Chris Gray conducts research on an antimicrobial peptide, which is considered a strong candidate for future antibiotic replacement. His work has the potential to affect drug discovery in this area. Past work has already yielded software and tools that he makes freely available to other academics. http://www.physics.uoguelph.ca/~cgg/gray/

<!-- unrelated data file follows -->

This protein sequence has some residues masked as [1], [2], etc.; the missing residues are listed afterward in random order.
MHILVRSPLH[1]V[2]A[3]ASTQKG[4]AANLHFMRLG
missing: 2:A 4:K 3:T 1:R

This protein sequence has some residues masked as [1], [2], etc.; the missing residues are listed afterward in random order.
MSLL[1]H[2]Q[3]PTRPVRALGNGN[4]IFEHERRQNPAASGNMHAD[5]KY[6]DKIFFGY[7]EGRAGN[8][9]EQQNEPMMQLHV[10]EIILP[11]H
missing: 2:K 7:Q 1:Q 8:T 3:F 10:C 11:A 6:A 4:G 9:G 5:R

This research is focused on studying the antimicrobial activity of the antimicrobial peptide HHC-36, which is highly active against strains of drug-resistant bacteria, while remaining mostly nontoxic to mammalian host cells. Compute Canada infrastructure is used to identify the structure of this peptide, both in bulk water and near model membranes, and its interaction with model membranes. The results of this research have the potential to impact Canadians by providing quantitative predictions and accurate measurements in the strategic field of antimicrobial drug discovery. HHC-36 peptide is already patented by Bob Hancock and coworkers in UBC, and is considered a strong candidate for a future antibiotic replacement. This research would not be possible without Compute Canada infrastructure, as it involves microsecond-long, all-atom simulations of peptide-membrane systems. Our group has already spent more than 1,000 core-years of computation time on various Compute Canada clusters over the past two years, toward completion of this project. We estimate about 2.52 million CPU hours of computation time will be needed for successful completion of this project.